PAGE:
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Oct 6, 2020
1 Min read time
Rejecting market fundamentalism, Rethinking Political Economy will provide space for advancing alternatives—in theory, politics, and policy—to the neoliberalism of the last forty years.
We are pleased to announce a new Boston Review series, Rethinking Political Economy. Picking up where Democracy’s Promise left off, this new effort begins with a world in crisis and asks how we build a new one.
The starting point is to reject market fundamentalism. The dominant framework of politics and policy for forty years, market fundamentalism is defined by a narrowly individualistic picture of society, an untenable separation of states and markets, a limited sense of political possibilities, and a lack of confidence in the capacity of democracy to address public problems. In the United States, its failures are manifest in environmental catastrophe, shameful income and wealth inequality, racial injustice, failing public health infrastructure, and populist degradation of democracy.
Rethinking Political Economy will provide space for advancing alternatives in theory, politics, and policy. We will debate new ways to think about protecting the planet, the relationship of equality and democracy, the need for racially inclusive prosperity, the promise of industrial policy, the dangers of concentrated economic power, and a revival of investment in public goods.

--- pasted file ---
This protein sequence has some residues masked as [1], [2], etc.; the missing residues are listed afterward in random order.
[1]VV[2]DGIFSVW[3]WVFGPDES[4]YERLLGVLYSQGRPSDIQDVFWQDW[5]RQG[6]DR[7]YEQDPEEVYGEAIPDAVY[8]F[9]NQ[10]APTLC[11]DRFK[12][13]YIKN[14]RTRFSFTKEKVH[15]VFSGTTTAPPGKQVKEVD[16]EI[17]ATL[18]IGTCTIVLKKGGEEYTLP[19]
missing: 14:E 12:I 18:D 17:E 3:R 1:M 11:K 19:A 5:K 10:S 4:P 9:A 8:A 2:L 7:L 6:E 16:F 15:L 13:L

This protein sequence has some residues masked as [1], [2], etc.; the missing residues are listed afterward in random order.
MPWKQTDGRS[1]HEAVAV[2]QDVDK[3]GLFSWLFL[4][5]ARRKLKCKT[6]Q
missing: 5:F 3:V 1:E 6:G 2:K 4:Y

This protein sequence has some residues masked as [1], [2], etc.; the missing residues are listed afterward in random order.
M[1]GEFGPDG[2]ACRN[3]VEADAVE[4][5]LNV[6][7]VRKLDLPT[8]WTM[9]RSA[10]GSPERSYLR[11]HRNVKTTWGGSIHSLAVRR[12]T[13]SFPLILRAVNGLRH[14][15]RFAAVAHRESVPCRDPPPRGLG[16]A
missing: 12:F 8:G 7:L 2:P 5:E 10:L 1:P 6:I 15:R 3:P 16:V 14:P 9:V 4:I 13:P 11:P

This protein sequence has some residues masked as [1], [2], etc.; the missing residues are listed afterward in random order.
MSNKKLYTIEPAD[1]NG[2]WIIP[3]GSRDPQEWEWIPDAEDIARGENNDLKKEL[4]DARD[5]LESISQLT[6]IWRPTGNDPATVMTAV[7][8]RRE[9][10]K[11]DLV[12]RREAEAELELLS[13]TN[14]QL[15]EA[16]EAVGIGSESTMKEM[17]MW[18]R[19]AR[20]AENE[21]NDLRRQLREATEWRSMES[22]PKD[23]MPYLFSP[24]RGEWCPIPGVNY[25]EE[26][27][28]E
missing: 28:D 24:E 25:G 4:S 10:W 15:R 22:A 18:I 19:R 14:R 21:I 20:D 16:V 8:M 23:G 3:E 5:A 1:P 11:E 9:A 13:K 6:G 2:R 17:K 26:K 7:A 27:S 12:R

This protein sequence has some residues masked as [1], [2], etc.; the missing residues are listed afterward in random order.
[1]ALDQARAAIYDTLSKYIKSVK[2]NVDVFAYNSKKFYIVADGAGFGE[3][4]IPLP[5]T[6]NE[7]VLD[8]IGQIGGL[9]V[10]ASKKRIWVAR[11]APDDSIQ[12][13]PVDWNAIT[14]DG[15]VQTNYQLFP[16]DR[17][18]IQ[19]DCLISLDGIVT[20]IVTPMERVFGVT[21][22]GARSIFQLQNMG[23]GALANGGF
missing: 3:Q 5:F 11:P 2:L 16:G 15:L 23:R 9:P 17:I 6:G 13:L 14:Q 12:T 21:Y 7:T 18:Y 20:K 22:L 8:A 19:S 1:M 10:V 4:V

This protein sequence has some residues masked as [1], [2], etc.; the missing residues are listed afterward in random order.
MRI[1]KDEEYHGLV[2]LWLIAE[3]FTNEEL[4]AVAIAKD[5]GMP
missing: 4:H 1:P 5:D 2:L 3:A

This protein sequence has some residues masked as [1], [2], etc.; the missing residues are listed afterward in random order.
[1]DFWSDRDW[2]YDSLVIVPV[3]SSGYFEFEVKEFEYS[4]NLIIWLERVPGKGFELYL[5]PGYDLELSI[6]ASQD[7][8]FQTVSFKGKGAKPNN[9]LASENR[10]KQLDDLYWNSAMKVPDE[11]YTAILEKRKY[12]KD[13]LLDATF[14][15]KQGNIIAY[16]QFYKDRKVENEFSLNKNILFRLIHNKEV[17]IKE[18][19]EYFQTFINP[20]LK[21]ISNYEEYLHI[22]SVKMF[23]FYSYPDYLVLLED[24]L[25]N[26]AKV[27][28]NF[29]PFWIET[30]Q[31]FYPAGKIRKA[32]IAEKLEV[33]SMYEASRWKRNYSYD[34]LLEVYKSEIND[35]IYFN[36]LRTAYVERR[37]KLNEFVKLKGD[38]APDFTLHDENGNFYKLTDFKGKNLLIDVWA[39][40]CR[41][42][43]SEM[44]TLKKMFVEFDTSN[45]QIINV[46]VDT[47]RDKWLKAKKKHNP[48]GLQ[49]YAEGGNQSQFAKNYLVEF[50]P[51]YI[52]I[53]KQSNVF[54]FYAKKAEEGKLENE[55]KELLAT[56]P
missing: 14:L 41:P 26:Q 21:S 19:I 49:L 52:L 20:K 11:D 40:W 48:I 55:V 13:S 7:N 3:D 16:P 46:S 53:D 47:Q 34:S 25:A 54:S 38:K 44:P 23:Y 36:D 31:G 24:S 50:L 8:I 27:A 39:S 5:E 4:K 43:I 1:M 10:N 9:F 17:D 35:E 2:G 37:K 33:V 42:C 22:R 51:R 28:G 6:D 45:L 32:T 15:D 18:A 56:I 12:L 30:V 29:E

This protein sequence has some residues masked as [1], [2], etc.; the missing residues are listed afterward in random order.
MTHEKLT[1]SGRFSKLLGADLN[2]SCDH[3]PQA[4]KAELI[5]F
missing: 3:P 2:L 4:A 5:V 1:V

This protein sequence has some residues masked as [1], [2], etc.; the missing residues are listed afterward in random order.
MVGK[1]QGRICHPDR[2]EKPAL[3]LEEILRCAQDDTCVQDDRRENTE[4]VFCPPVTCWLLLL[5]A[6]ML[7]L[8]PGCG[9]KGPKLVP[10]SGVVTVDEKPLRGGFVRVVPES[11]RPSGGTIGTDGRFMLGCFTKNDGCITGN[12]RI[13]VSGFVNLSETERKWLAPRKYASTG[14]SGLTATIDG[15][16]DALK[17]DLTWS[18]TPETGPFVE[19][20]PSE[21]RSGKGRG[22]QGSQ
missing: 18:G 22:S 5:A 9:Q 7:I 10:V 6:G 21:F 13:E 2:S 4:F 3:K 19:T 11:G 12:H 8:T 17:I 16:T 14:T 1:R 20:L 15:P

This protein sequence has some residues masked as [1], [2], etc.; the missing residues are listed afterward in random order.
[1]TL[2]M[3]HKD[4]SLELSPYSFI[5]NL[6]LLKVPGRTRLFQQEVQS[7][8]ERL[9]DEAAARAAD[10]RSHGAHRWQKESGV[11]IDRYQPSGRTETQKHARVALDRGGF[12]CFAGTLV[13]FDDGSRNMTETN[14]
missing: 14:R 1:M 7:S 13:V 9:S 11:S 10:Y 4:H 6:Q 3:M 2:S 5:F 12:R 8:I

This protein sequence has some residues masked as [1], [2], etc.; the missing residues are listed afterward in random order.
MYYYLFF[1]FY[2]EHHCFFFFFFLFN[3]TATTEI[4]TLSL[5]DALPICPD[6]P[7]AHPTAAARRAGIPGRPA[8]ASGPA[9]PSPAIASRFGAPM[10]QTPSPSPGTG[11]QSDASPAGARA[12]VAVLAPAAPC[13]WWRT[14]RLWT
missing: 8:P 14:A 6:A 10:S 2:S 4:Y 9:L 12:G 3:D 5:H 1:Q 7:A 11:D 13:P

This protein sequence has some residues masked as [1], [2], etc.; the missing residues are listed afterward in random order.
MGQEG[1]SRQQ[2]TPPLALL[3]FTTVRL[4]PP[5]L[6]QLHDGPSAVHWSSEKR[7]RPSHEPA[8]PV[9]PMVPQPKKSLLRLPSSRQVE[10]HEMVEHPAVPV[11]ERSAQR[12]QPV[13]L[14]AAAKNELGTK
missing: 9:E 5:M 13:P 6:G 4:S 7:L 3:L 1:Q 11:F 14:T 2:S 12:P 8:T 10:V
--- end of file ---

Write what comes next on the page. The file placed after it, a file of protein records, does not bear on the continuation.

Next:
We do not promise a new synthesis. But we do expect Rethinking Political Economy to help reorient public discussion away from market fundamentalism and toward an egalitarian, democratic sense of the common good.
...we need your help. Confronting the many challenges of COVID-19—from the medical to the economic, the social to the political—demands all the moral and deliberative clarity we can muster. In Thinking in a Pandemic, we’ve organized the latest arguments from doctors and epidemiologists, philosophers and economists, legal scholars and historians, activists and citizens, as they think not just through this moment but beyond it. While much remains uncertain, Boston Review’s responsibility to public reason is sure. That’s why you’ll never see a paywall or ads. It also means that we rely on you, our readers, for support. If you like what you read here, pledge your contribution to keep it free for everyone by making a tax-deductible donation.
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